In 1963, kids in the 10th percentile of income fell behind children in the upper echelon of wealth by about a year or so. Today, that gap is closer to four years.
The country has passed a law providing access to primary education for all, but the system struggles to ensure basic safety.
The government's one-size-fits-all requirements may be too stifling for kids who spend much of their time hunting whales and gathering berries.
If current trends continue, the landscapes of states like New Mexico and Arizona may soon be unrecognizable.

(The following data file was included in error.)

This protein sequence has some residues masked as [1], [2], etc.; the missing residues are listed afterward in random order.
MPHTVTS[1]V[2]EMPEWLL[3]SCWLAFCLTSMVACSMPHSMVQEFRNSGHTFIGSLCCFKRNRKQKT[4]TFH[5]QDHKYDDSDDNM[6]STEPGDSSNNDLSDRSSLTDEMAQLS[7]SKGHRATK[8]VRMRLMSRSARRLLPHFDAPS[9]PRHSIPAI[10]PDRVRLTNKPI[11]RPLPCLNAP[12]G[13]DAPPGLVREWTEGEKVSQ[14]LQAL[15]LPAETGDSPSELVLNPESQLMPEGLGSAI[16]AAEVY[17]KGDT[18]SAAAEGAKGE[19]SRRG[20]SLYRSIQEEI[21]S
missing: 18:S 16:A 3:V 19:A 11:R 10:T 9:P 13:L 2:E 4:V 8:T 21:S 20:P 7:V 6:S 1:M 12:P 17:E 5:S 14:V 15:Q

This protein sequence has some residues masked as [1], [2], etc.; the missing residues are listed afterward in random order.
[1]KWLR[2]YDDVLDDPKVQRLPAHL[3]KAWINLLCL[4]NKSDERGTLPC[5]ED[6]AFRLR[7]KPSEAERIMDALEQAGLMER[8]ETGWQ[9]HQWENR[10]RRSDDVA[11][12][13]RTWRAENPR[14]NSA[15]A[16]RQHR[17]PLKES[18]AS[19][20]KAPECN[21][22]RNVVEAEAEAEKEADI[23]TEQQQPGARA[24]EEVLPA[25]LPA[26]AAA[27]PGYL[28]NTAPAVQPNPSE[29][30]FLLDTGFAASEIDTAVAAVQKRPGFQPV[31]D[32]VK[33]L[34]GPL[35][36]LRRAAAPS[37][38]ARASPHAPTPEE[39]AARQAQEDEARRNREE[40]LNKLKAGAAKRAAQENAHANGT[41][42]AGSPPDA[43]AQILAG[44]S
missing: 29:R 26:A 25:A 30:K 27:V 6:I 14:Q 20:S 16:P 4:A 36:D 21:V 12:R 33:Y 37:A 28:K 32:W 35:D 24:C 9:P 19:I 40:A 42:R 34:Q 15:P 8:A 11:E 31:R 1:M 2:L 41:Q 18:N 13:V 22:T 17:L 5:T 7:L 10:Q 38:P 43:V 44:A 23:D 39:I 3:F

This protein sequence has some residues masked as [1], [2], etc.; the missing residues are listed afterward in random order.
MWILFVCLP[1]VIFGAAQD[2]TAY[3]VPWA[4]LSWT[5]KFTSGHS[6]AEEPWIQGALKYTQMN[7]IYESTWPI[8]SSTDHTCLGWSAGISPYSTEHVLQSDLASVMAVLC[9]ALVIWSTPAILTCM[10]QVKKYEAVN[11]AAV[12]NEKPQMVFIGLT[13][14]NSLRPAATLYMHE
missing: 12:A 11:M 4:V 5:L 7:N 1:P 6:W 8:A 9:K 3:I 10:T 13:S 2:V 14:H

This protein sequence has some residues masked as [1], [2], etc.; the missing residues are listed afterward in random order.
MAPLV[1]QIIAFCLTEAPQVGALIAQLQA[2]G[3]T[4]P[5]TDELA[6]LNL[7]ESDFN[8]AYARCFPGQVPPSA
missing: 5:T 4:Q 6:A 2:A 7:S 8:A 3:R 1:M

A new study shows a steady but significant return of racial isolation to America's schools.
The story of two students at UT-Austin shows how race-based admissions can go right -- and raises questions about who's to blame when it goes wrong.
In a former Atlanta slum, low- and middle-income families now live side by side -- and send their children to the same excellent school. Is this surprising model too good to be true?
Thirty years ago, the school district tried and failed to bring black and white students together. Will its latest effort undermine one of the city's most successful schools?